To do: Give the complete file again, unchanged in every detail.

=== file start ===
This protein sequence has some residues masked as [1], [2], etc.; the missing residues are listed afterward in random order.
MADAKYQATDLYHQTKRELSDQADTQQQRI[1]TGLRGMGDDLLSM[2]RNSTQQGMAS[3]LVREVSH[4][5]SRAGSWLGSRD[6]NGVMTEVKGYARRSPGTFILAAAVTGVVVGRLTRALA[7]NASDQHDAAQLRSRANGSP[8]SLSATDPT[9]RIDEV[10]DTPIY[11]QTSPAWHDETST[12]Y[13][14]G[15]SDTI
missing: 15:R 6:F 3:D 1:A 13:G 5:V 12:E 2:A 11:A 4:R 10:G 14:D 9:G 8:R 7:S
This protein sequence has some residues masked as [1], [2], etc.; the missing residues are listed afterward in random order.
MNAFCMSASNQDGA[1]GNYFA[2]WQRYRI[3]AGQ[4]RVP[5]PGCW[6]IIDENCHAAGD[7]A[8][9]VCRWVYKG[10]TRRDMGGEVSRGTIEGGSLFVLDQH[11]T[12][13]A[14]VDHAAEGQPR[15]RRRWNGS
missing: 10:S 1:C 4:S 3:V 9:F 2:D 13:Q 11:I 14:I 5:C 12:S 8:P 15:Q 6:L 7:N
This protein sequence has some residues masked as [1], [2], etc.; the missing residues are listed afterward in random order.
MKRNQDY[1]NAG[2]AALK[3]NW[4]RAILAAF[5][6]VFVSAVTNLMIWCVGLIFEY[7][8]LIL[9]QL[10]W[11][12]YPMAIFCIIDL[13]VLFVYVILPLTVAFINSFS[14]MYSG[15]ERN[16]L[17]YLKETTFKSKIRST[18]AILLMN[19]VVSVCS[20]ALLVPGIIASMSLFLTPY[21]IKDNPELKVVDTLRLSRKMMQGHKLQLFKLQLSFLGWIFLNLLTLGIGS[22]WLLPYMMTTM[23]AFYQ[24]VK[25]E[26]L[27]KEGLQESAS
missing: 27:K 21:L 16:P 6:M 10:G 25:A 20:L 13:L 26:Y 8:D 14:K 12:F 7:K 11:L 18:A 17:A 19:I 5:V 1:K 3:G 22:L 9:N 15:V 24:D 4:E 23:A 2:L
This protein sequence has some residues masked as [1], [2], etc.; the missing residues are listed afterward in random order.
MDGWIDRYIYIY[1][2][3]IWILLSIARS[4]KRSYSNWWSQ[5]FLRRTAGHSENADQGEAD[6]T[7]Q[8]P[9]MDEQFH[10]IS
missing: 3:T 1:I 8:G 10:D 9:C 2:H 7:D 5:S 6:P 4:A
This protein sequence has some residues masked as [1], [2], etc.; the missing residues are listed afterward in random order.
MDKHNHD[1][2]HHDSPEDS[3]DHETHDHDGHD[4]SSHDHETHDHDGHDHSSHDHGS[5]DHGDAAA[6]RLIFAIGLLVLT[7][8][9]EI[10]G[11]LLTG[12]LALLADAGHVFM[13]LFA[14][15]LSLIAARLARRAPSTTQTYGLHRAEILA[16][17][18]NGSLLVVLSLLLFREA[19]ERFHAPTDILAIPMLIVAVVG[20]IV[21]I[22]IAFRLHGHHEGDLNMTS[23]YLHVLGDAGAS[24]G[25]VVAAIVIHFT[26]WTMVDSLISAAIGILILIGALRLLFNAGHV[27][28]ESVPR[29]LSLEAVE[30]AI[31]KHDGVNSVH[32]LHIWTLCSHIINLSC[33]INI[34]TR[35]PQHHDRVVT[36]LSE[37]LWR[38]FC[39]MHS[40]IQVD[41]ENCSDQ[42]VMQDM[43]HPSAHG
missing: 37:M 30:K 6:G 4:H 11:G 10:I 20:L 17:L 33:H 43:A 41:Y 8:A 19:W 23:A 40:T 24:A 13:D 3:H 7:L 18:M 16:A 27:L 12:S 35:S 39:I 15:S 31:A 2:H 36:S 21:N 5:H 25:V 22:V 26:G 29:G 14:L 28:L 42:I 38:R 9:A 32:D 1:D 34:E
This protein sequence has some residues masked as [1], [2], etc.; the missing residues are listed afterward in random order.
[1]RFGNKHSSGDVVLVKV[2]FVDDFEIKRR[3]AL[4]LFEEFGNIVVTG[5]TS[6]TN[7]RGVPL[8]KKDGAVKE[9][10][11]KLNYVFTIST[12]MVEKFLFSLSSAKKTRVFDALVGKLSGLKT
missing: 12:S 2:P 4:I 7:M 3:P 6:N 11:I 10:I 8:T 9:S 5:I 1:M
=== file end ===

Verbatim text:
This protein sequence has some residues masked as [1], [2], etc.; the missing residues are listed afterward in random order.
MADAKYQATDLYHQTKRELSDQADTQQQRI[1]TGLRGMGDDLLSM[2]RNSTQQGMAS[3]LVREVSH[4][5]SRAGSWLGSRD[6]NGVMTEVKGYARRSPGTFILAAAVTGVVVGRLTRALA[7]NASDQHDAAQLRSRANGSP[8]SLSATDPT[9]RIDEV[10]DTPIY[11]QTSPAWHDETST[12]Y[13][14]G[15]SDTI
missing: 15:R 6:F 3:D 1:A 13:G 5:V 12:E 2:A 11:A 4:R 10:G 14:D 9:G 8:R 7:S
This protein sequence has some residues masked as [1], [2], etc.; the missing residues are listed afterward in random order.
MNAFCMSASNQDGA[1]GNYFA[2]WQRYRI[3]AGQ[4]RVP[5]PGCW[6]IIDENCHAAGD[7]A[8][9]VCRWVYKG[10]TRRDMGGEVSRGTIEGGSLFVLDQH[11]T[12][13]A[14]VDHAAEGQPR[15]RRRWNGS
missing: 10:S 1:C 4:S 3:V 9:F 2:D 13:Q 11:I 14:I 5:C 12:S 8:P 15:Q 6:L 7:N
This protein sequence has some residues masked as [1], [2], etc.; the missing residues are listed afterward in random order.
MKRNQDY[1]NAG[2]AALK[3]NW[4]RAILAAF[5][6]VFVSAVTNLMIWCVGLIFEY[7][8]LIL[9]QL[10]W[11][12]YPMAIFCIIDL[13]VLFVYVILPLTVAFINSFS[14]MYSG[15]ERN[16]L[17]YLKETTFKSKIRST[18]AILLMN[19]VVSVCS[20]ALLVPGIIASMSLFLTPY[21]IKDNPELKVVDTLRLSRKMMQGHKLQLFKLQLSFLGWIFLNLLTLGIGS[22]WLLPYMMTTM[23]AFYQ[24]VK[25]E[26]L[27]KEGLQESAS
missing: 27:K 21:L 16:P 6:M 10:G 25:A 20:L 13:L 26:Y 8:D 14:K 12:F 7:K 11:L 18:A 17:A 19:I 5:V 1:K 3:G 22:L 9:N 15:V 24:D 4:E 23:A 2:L
This protein sequence has some residues masked as [1], [2], etc.; the missing residues are listed afterward in random order.
MDGWIDRYIYIY[1][2][3]IWILLSIARS[4]KRSYSNWWSQ[5]FLRRTAGHSENADQGEAD[6]T[7]Q[8]P[9]MDEQFH[10]IS
missing: 3:T 1:I 8:G 10:D 9:C 2:H 7:D 5:S 6:P 4:A
This protein sequence has some residues masked as [1], [2], etc.; the missing residues are listed afterward in random order.
MDKHNHD[1][2]HHDSPEDS[3]DHETHDHDGHD[4]SSHDHETHDHDGHDHSSHDHGS[5]DHGDAAA[6]RLIFAIGLLVLT[7][8][9]EI[10]G[11]LLTG[12]LALLADAGHVFM[13]LFA[14][15]LSLIAARLARRAPSTTQTYGLHRAEILA[16][17][18]NGSLLVVLSLLLFREA[19]ERFHAPTDILAIPMLIVAVVG[20]IV[21]I[22]IAFRLHGHHEGDLNMTS[23]YLHVLGDAGAS[24]G[25]VVAAIVIHFT[26]WTMVDSLISAAIGILILIGALRLLFNAGHV[27][28]ESVPR[29]LSLEAVE[30]AI[31]KHDGVNSVH[32]LHIWTLCSHIINLSC[33]INI[34]TR[35]PQHHDRVVT[36]LSE[37]LWR[38]FC[39]MHS[40]IQVD[41]ENCSDQ[42]VMQDM[43]HPSAHG
missing: 37:M 30:K 6:G 4:H 11:G 10:I 20:L 17:L 33:H 43:A 41:Y 8:A 19:W 23:A 40:T 24:A 13:D 3:H 7:L 18:M 16:A 27:L 12:S 35:S 39:I 15:S 31:A 2:H 36:S 21:N 5:H 25:V 22:V 26:G 29:G 14:L 28:L 42:I 38:R 9:A 32:D 1:D 34:E
This protein sequence has some residues masked as [1], [2], etc.; the missing residues are listed afterward in random order.
[1]RFGNKHSSGDVVLVKV[2]FVDDFEIKRR[3]AL[4]LFEEFGNIVVTG[5]TS[6]TN[7]RGVPL[8]KKDGAVKE[9][10][11]KLNYVFTIST[12]MVEKFLFSLSSAKKTRVFDALVGKLSGLKT
missing: 12:S 2:P 4:I 7:M 3:P 6:N 11:I 10:I 8:T 9:S 5:I 1:M